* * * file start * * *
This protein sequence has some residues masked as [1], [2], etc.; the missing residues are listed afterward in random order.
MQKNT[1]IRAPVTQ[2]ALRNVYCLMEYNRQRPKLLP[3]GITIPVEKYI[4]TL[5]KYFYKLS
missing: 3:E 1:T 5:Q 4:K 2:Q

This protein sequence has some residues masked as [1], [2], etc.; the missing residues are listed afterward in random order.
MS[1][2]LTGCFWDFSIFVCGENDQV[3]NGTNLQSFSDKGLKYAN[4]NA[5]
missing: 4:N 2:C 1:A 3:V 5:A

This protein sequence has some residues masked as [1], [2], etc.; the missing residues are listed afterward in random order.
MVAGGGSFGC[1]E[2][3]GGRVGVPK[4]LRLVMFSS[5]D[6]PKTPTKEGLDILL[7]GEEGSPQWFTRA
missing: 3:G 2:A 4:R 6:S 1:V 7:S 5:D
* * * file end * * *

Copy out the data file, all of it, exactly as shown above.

This protein sequence has some residues masked as [1], [2], etc.; the missing residues are listed afterward in random order.
MQKNT[1]IRAPVTQ[2]ALRNVYCLMEYNRQRPKLLP[3]GITIPVEKYI[4]TL[5]KYFYKLS
missing: 3:E 1:T 5:Q 4:K 2:Q

This protein sequence has some residues masked as [1], [2], etc.; the missing residues are listed afterward in random order.
MS[1][2]LTGCFWDFSIFVCGENDQV[3]NGTNLQSFSDKGLKYAN[4]NA[5]
missing: 4:N 2:C 1:A 3:V 5:A

This protein sequence has some residues masked as [1], [2], etc.; the missing residues are listed afterward in random order.
MVAGGGSFGC[1]E[2][3]GGRVGVPK[4]LRLVMFSS[5]D[6]PKTPTKEGLDILL[7]GEEGSPQWFTRA
missing: 3:G 2:A 4:R 6:S 1:V 7:S 5:D